Why does the brain grow so rapidly? One reason is an increase in the number of interconnections among cells. These interconnections allow for more complex communication between neurons, and they permit the rapid growth of cognitive skills. In addition, the amount of myelin, protective insulation that surrounds parts of neurons increases, which speeds the transmission of electrical impulses along brain cells but also adds to brain weight. This rapid brain growth not only allows for increased cognitive abilities but also helps in the development of more sophisticated fine and gross motor skills (Dalton & Bergenn, 2007; Klingberg & Betteridge, 2013; Dean et al., 2014).
By the end of the preschool period, some parts of the brain have undergone particularly significant growth. For example, the corpus callosum, a bundle of nerve fibers that connects the two hemispheres of the brain, becomes considerably thicker, developing as many as 800 million individual fibers that help coordinate brain functioning between the two hemispheres.
When children of different ages gather at a playground, it’s easy to see that preschool children have come a long way in their motor development since infancy. Both their gross and fine motor skills have become increasingly fine-tuned.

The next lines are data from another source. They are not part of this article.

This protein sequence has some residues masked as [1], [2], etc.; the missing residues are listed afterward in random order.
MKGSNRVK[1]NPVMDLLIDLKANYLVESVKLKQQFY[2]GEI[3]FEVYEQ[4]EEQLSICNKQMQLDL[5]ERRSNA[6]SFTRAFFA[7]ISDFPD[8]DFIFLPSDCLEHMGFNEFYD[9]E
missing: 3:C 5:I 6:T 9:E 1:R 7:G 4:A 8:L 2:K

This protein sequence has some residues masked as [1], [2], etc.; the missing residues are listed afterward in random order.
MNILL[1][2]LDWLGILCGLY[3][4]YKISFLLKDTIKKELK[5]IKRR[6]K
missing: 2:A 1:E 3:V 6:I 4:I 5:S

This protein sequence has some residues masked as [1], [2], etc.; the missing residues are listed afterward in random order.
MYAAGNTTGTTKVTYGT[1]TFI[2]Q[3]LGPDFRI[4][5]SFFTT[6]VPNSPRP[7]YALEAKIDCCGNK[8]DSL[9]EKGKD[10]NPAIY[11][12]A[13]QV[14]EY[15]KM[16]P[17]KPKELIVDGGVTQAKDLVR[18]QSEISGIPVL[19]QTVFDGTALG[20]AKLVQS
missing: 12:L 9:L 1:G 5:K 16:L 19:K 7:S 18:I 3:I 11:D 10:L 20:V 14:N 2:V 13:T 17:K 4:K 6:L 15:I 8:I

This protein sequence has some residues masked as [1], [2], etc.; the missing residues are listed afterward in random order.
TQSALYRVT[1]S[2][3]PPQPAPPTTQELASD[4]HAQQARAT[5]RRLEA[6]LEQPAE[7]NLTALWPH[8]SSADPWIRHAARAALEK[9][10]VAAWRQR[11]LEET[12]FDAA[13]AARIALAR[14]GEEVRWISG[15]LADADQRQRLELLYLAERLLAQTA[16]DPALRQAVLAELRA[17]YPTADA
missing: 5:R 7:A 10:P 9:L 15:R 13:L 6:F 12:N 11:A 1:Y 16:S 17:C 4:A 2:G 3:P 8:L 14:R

Gross Motor Skills.
time they are three, children have mastered a variety of skills: jumping, hopping on one foot, skipping, and running. By four and five, their skills have become more refined as they have gained increasing control over their muscles. For instance, at four they can throw a ball with enough accuracy that a friend can catch it, and by age five they can toss a ring and have it land on a peg five feet away. Five-year-old can learn to ride bikes, climb ladders, and ski downhill—activities that all require considerable coordination.
Another reason that motor skills develop at such a rapid clip during the preschool years is that children spend a great deal of time practicing them. During this period, the general level of activity is extraordinarily high.
Fine Motor Skills.
At the same time that gross motor skills are developing, children are progressing in their ability to use fine motor skills, which involve more delicate, smaller body movements, such as using a fork and spoon, cutting with a scissors, tying one’s shoelaces, and playing the piano.
The skills involved in fine motor movements require a good deal of practice, as anyone who has watched a four-year-old struggling painstakingly to copy letters of the alphabet knows. . At the age of three, children are already able to draw a circle and square with a crayon, and they can undo their clothes when they go to the bathroom. They can put a simple jigsaw puzzle together, and they can fit blocks of different shapes into matching holes. However, they do not show much precision and polish in accomplishing such tasks. For instance, they may try to force puzzle pieces into place.
By the age of four, their fine motor skills are considerably better. They can draw a person that looks like a person, and they can fold paper into triangular designs. And by the time they are five, they are able to hold and manipulate a thin pencil properly.
- Robert. S. Feldman. (2017). Development Across the Lifespan. (8th ed.). Pearson Education.
- Laura. E. Berk. (2018). Development Through the Lifespan (7th ed.). Pearson Education.